The effect of provision (a)’s ban on defendants’ protected speech is minimal. To judge from the evidence placed before the superior court, the gangs appear to have had no constitutionally protected or even lawful goals within the limited territory of Rocksprings. So far as the record before the trial court shows, the gangs and their members engaged in no expressive or speech-related activities which were not either criminally or civilly unlawful or inextricably intertwined with unlawful conduct. According to the declaration of Officer Mikael Niehoff, an eight-year veteran of the San Jose Police Department: “Illegal drug dealing by Sureno gang members, including VSL/VST, is a common practice, and the gang entity provides protection to the individual members, allowing them to establish areas where they can conduct their illegal activities. The protective shield of the gang has allowed individual members to commit crimes such as narcotic trafficking that result in personal gain. These crimes are committed in association with the gang because of the protection offered to the members by virtue of their gang affiliation. In the Rocksprings area, the fact that numerous narcotics transactions occurred is a direct result of the protective shield provided by VSL/VST. Individuals who claimed membership in VSL or VST were at liberty to deal drugs in a veritable ‘safe’ zone.”

Does provision (a)’s prohibition on a gang member associating with even a single fellow gang member within Rocksprings transgress the test of Madsen? Could not the restriction be limited to barring associations between, say, three other gang members? Two gang members? On such a highly particular question, we are compelled to defer to the superior knowledge of the trial judge, who is in a better position than we to determine what conditions “on the ground” in Rocksprings will reasonably permit. Outside the perimeter of Rocksprings, the superior court’s writ does not run; gang members are subject to no special restrictions that do not affect the general population. Given the limited area within which the superior court’s injunction operates, the absence of any showing of constitutionally protected activity by gang members within that area, the aggravated nature of gang misconduct, the fact that even within Rocksprings gang members may associate freely out of public view, and the kind of narrow yet irreducible arbitrariness that inheres in such line-drawing, we conclude that this aspect of provision (a) passes muster as well under the standard of Madsen.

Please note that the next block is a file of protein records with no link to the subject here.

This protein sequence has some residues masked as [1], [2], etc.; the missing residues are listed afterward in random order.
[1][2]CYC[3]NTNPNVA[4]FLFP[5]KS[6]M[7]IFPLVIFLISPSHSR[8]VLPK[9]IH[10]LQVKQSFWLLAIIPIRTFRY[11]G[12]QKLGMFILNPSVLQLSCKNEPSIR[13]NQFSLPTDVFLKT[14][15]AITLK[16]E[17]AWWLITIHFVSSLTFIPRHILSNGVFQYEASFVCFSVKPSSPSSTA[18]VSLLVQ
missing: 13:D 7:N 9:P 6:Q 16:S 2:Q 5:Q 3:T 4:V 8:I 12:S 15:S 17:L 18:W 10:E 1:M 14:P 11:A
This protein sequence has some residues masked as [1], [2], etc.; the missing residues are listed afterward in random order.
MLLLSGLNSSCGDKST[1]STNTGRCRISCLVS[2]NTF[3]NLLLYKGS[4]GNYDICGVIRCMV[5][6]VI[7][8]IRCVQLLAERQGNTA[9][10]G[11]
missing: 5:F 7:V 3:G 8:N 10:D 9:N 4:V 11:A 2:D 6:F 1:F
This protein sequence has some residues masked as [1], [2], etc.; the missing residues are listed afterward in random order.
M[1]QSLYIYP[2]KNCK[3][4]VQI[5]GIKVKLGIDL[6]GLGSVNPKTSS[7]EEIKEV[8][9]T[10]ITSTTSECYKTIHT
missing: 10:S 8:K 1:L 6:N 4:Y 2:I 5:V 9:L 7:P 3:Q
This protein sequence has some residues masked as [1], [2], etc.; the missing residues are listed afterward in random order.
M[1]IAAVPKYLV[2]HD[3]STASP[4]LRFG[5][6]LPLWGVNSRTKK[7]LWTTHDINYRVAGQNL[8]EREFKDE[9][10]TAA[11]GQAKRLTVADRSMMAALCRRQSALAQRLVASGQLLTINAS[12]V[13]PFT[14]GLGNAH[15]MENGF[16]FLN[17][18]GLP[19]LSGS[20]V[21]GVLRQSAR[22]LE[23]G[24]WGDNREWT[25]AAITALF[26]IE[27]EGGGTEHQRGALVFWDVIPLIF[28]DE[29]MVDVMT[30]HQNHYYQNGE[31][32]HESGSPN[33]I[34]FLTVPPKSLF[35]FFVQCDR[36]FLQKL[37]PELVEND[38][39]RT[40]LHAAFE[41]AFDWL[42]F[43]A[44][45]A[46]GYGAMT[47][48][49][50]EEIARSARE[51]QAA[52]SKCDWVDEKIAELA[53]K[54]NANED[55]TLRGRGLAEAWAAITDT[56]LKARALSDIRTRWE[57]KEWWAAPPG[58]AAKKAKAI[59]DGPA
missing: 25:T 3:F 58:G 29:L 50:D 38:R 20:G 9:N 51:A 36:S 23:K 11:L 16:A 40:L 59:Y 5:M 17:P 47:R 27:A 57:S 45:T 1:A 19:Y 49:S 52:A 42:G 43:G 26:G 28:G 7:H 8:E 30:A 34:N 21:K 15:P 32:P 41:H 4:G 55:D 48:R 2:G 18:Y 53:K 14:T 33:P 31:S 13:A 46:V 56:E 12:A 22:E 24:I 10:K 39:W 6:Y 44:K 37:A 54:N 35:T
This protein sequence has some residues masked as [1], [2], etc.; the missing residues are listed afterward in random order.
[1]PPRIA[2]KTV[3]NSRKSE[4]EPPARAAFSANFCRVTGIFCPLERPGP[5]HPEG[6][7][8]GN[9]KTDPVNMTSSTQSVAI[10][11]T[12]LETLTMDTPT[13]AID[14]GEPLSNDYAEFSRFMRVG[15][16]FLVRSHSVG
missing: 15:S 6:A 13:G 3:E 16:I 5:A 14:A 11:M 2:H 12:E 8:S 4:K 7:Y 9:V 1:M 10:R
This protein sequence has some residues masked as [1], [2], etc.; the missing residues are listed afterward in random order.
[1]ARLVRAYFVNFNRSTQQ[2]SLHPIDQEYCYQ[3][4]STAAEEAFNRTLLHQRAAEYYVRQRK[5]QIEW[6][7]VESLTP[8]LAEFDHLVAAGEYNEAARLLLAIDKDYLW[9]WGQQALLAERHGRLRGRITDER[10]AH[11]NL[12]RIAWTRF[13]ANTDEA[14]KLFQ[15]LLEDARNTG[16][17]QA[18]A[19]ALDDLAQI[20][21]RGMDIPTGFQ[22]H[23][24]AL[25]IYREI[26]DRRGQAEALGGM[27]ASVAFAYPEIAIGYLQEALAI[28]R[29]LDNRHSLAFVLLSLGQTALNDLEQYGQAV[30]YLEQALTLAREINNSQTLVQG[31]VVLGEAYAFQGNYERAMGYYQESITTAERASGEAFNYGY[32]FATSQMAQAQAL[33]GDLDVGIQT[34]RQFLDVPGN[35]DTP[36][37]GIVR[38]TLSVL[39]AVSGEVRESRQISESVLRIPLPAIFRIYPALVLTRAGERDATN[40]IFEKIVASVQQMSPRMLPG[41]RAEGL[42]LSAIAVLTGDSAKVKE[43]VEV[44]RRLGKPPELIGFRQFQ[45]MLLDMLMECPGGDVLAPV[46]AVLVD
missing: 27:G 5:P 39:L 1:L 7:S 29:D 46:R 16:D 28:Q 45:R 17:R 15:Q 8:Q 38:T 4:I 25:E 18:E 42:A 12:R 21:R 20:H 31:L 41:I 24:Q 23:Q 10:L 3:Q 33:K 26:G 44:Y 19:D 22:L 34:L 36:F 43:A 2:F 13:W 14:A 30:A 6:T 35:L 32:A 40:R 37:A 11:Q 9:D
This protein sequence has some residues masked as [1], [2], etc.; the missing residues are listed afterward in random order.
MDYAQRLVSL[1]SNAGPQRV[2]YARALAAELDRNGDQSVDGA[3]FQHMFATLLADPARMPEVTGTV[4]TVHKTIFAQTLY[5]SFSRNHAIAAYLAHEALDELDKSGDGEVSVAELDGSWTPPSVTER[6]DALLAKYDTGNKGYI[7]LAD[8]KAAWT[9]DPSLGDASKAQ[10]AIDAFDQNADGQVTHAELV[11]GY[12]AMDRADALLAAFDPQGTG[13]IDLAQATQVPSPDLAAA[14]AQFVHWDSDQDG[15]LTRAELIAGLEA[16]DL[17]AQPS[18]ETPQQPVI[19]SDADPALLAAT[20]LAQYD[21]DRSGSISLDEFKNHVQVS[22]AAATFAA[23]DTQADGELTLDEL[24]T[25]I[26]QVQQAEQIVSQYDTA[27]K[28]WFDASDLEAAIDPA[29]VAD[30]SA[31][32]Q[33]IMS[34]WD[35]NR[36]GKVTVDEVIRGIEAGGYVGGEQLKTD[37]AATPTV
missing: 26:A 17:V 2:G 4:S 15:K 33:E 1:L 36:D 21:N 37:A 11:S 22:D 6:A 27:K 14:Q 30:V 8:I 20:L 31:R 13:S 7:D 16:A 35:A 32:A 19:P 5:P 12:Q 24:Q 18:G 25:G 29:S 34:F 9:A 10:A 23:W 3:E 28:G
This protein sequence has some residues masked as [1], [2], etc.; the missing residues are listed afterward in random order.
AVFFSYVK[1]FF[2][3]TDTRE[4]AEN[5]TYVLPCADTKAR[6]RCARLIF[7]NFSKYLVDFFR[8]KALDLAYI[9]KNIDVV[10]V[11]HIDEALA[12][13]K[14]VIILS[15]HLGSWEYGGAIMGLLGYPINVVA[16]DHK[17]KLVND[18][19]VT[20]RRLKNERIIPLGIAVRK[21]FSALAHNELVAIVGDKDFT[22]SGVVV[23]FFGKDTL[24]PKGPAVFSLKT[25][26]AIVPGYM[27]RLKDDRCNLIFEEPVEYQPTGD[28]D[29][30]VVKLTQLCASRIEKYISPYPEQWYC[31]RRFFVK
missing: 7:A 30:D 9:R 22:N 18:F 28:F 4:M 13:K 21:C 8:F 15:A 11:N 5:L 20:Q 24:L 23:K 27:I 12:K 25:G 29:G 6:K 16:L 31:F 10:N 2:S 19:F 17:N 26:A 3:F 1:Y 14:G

We reach a similar resolution with respect to provision (k). That provision forbids those subject to the injunction from confronting, intimidating or similarly challenging—including assaulting and battering—residents of Rocksprings, “or any other persons” who gang members know have complained about their conduct within the neighborhood. It has long been the rule, of course, that physical violence and the threat of violence are not constitutionally protected: “The First Amendment does not protect violence.” Because the conduct proscribed by provision (k) consists of threats of violence and violent acts themselves, it “fall[s] outside the protection of the First Amendment because [such acts] coerce by unlawful conduct, rather than persuade by expression, and thus play no part in the ‘marketplace of ideas.’ As such, they are punishable because of the state’s interest in protecting individuals from the fear of violence, the disruption fear engenders and the possibility the threatened violence will occur.” “[A] physical assault is not by any stretch of the imagination expressive conduct protected by the First Amendment.”  By the same token, “utterance in a context of violence can lose its significance as an appeal to reason and become part of an instrument of force. Such utterance was not meant to be sheltered by the Constitution.”